Canada & World

A Cineplex Odeon theatre is pictured in North Vancouver, on May 15, 2012. THE CANADIAN PRESS/Jonathan Hayward
A Cineplex Odeon theatre is pictured in North Vancouver, on May 15, 2012. THE CANADIAN PRESS/Jonathan Hayward
Vials of the Pfizer-BioNTech vaccine against COVID-19 are out of their packaging to be prepared at a vaccination center of the 3rd district, in Paris, Monday, Jan. 18, 2021. THE CANADIAN PRESS/AP/Francois Mori

Deliveries of COVID-19 vaccine doses to Canada set to more than quadruple next week

Deliveries of COVID-19 vaccine doses to Canada set to more than quadruple next week

Vials of the Pfizer-BioNTech vaccine against COVID-19 are out of their packaging to be prepared at a vaccination center of the 3rd district, in Paris, Monday, Jan. 18, 2021. THE CANADIAN PRESS/AP/Francois Mori
The Canada Revenue Agency (CRA) headquarters Connaught Building is pictured in Ottawa on Monday, Aug. 17, 2020. nbsp; THE CANADIAN PRESS/Sean Kilpatrick

Internal data shows surge in harassment complaints at Canada Revenue Agency, RCMP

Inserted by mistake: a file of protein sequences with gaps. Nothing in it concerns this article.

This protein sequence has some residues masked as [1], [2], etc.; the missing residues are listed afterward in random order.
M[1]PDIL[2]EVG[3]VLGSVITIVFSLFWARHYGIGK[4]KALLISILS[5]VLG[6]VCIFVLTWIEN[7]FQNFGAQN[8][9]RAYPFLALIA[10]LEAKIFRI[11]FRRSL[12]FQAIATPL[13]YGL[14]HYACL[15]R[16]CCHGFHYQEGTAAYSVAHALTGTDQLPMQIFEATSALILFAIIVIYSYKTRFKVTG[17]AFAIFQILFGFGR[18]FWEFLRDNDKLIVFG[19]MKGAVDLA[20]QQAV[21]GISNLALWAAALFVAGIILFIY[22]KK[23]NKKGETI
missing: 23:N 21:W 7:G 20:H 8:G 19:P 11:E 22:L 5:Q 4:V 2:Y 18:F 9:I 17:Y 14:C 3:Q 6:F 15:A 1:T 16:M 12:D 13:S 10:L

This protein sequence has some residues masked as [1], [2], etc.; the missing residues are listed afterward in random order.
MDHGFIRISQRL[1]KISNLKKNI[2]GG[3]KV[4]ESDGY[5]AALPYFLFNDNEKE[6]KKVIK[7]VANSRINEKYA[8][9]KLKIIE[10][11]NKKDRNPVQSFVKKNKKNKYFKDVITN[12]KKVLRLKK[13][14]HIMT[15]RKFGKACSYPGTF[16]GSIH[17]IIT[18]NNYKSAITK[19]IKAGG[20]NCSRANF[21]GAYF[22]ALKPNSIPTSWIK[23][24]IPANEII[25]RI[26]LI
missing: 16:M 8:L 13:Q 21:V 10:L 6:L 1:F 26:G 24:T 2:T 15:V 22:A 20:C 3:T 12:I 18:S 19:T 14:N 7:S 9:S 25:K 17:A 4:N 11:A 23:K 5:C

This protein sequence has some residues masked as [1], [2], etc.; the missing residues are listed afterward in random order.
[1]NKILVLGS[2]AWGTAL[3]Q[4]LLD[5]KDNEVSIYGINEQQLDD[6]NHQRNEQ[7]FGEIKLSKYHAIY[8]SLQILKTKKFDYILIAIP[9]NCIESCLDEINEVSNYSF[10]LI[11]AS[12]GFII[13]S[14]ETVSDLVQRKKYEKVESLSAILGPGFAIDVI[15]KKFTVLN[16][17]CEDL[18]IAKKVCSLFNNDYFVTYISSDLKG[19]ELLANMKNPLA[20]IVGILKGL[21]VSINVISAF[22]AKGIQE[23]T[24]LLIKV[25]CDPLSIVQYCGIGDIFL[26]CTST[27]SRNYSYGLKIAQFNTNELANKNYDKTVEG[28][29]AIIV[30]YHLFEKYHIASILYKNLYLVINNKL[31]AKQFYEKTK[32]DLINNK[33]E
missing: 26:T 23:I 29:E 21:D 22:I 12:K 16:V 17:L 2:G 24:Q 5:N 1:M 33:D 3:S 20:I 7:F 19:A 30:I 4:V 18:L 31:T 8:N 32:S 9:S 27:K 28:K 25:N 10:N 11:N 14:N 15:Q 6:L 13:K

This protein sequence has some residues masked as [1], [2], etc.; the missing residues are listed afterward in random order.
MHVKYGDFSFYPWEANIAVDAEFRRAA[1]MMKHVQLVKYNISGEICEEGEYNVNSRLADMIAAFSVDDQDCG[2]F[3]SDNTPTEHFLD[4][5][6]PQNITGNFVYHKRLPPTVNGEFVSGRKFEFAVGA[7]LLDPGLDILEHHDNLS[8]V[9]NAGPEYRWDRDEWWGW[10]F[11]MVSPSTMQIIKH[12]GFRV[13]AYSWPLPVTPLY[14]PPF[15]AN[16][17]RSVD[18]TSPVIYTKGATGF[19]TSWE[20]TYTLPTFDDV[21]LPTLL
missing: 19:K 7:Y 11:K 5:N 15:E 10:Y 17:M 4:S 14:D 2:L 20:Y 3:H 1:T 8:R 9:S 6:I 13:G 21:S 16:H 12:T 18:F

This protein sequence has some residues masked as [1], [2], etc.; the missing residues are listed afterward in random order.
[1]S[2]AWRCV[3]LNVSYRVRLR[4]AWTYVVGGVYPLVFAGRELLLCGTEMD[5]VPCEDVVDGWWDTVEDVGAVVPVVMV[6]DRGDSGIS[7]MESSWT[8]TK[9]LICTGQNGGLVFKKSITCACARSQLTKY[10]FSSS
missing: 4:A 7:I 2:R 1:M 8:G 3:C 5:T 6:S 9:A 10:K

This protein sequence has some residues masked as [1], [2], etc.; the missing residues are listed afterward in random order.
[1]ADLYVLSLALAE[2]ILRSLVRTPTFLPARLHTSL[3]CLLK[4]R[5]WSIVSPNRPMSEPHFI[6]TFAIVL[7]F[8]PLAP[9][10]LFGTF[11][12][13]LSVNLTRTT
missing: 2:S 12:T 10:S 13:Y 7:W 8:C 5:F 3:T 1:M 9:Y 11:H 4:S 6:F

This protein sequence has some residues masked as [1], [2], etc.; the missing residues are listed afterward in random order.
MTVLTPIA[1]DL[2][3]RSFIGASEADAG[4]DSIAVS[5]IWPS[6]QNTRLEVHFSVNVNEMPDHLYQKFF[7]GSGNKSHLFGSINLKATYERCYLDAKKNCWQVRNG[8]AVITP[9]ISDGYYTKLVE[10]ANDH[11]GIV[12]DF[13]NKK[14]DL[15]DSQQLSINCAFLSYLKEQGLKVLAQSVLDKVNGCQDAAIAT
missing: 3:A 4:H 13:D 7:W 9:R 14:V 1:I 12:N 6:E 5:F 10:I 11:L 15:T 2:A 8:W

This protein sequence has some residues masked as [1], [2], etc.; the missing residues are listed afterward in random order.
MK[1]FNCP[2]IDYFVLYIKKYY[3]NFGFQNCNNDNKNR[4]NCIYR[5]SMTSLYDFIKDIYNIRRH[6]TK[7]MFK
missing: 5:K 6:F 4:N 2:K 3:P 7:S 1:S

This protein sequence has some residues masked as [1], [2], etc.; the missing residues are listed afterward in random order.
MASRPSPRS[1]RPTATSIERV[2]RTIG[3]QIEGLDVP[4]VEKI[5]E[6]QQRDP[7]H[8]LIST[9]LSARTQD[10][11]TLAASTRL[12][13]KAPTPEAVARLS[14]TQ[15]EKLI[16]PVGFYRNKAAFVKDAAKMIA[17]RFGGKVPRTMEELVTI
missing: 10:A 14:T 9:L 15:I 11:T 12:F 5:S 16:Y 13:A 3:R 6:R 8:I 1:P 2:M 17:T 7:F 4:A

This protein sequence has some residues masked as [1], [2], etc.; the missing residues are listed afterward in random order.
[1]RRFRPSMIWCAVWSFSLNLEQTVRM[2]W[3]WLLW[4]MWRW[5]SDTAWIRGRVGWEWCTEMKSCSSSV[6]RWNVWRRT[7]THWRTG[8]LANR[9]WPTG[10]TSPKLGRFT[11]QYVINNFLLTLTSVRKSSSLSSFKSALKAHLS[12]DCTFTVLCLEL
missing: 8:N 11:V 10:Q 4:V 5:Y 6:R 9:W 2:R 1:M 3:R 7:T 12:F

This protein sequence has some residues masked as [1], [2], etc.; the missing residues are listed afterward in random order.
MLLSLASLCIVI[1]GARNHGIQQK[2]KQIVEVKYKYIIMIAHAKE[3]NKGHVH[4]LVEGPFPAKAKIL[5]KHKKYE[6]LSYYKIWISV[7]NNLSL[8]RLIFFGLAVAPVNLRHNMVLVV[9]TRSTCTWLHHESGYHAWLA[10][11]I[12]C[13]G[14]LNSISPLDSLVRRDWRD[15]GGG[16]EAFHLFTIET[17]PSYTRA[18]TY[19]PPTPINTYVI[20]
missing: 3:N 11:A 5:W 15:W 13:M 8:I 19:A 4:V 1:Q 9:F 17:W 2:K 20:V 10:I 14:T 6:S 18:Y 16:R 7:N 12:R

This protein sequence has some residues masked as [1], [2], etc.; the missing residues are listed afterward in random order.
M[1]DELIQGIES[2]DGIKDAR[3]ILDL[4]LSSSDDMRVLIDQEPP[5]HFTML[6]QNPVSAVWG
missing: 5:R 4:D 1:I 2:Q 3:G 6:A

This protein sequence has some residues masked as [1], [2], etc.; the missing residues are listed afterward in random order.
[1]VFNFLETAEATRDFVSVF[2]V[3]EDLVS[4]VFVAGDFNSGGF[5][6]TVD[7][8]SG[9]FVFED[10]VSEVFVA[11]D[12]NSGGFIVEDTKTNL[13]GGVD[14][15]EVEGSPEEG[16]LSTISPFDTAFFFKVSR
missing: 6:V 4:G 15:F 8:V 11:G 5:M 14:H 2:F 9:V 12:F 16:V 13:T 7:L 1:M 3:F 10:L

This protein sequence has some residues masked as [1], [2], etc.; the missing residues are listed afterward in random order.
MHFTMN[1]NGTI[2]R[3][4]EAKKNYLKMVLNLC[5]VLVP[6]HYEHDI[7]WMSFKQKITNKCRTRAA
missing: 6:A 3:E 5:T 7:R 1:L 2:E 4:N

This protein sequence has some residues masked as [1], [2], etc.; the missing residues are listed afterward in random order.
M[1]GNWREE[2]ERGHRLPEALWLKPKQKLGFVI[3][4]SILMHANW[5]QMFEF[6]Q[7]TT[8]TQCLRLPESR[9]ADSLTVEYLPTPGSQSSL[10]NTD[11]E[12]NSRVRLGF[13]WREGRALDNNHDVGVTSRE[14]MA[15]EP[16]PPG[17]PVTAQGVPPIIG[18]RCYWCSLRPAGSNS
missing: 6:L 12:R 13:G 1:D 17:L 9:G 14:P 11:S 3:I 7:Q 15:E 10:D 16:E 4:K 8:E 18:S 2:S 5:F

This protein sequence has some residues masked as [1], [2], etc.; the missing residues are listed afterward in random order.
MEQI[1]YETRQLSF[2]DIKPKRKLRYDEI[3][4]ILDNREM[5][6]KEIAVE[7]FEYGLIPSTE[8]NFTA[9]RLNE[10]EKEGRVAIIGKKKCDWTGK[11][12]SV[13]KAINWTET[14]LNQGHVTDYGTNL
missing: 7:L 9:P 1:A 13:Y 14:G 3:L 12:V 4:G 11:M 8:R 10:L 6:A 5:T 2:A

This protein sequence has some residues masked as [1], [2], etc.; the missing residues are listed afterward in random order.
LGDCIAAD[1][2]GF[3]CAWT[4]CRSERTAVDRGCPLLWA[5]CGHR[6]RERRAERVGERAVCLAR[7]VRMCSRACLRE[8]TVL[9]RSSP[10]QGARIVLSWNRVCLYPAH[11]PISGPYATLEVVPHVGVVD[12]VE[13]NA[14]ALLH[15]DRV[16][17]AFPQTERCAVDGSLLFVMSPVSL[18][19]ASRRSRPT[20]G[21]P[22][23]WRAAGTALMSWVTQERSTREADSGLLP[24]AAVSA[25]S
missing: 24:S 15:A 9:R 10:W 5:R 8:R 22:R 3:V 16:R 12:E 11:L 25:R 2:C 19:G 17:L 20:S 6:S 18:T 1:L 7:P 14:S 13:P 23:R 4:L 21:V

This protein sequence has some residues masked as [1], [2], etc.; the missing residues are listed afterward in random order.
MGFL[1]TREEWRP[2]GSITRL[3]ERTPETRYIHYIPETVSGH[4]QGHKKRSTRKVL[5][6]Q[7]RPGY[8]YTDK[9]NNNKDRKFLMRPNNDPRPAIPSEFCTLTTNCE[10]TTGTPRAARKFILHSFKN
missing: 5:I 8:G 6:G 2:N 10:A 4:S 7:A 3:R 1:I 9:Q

New workplace harassment, violence-prevention regulations under Canada Labour Code came into effect Jan. 1

The Canada Revenue Agency (CRA) headquarters Connaught Building is pictured in Ottawa on Monday, Aug. 17, 2020. nbsp; THE CANADIAN PRESS/Sean Kilpatrick
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Netflix co-CEO and chief content officer Ted Sarandos poses in this undated handout photo. Netflix plans to open an office in Canada in what the streaming giant calls “a big first step” toward content creation in this country. THE CANADIAN PRESS/HO, Netflix *MANDATORY CREDIT*

Netflix plans to open an office in Canada and grow its relationship with its creators

Netflix has 21 offices around the world, including Amsterdam and Rome

Netflix co-CEO and chief content officer Ted Sarandos poses in this undated handout photo. Netflix plans to open an office in Canada in what the streaming giant calls “a big first step” toward content creation in this country. THE CANADIAN PRESS/HO, Netflix *MANDATORY CREDIT*
Moose Hide Campaign co-founders Paul Lacerte and his daughter Raven Lacerte are photographed in Victoria, B.C., on Wednesday, February 10, 2021. The Moose Hide Campaign to end violence against women and children has grown from a grassroots movement to reaching millions of people in more than 2,000 communities across Canada. But with the pandemic creating more isolation, the Lacertes say the problem they are trying to address remains, making the campaign just as relevant on its 10th anniversary. THE CANADIAN PRESS/Chad Hipolito